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Measuring Diameter of a Laser Beam

IP.com Disclosure Number: IPCOM000083125D
Original Publication Date: 1975-Apr-01
Included in the Prior Art Database: 2005-Feb-28
Document File: 2 page(s) / 30K

Publishing Venue

IBM

Related People

Stafford, DW: AUTHOR

Abstract

This device, which may be hand-held, enables one to rapidly and accurately measure the diameter of a laser beam, and to investigate its intensity profile.

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Measuring Diameter of a Laser Beam

This device, which may be hand-held, enables one to rapidly and accurately measure the diameter of a laser beam, and to investigate its intensity profile.

A rotating first-surface mirror 10 is positioned to intercept laser beam 11. The mirror causes the reflected laser beam 12 to sweep slits 13 in stationary mask
14. Stationary photocell 15 generates an electrical signal in response to the time-displaced energy which passes through slits 13. This signal is stored in memory unit 16 for playback to oscilloscope 17 and/or X-Y recorder 18. The X-Y recorder may be used to provide an amplified trace of the beam's intensity profile for accurate scaling relative to an oscilloscope photograph.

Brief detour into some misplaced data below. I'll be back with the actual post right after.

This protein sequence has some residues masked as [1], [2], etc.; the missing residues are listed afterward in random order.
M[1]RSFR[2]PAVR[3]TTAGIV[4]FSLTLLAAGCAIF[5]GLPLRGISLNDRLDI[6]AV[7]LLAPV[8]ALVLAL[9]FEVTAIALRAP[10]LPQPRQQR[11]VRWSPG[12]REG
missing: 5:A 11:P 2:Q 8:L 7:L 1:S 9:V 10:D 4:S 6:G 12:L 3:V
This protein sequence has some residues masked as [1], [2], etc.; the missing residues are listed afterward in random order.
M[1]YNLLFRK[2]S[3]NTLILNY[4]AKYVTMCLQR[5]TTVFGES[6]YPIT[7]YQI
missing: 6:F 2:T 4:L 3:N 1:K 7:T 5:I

The assembly 10, 14, 15 is mounted in accurate spatial relationship, on a base, not shown. The mirror 10 is rotated by synchronous motor 19 at a high speed, such that negligible error is introduced when the assembly 10, 14, 15 is hand-held.

The memory unit 16 is used to store a burst of data from the output of the photocell 15 as the beam traverses each slit 13 in mask 14. This memory-held data is then slowly read out to the X-Y recorder 18.

Two slits 13 are provided in mask 14 having known and accurate spacing. The width of the slits is known, and is wider than the expected laser beam diameter. From this, the laser's beam intensity profile and diameter can be readily determined.

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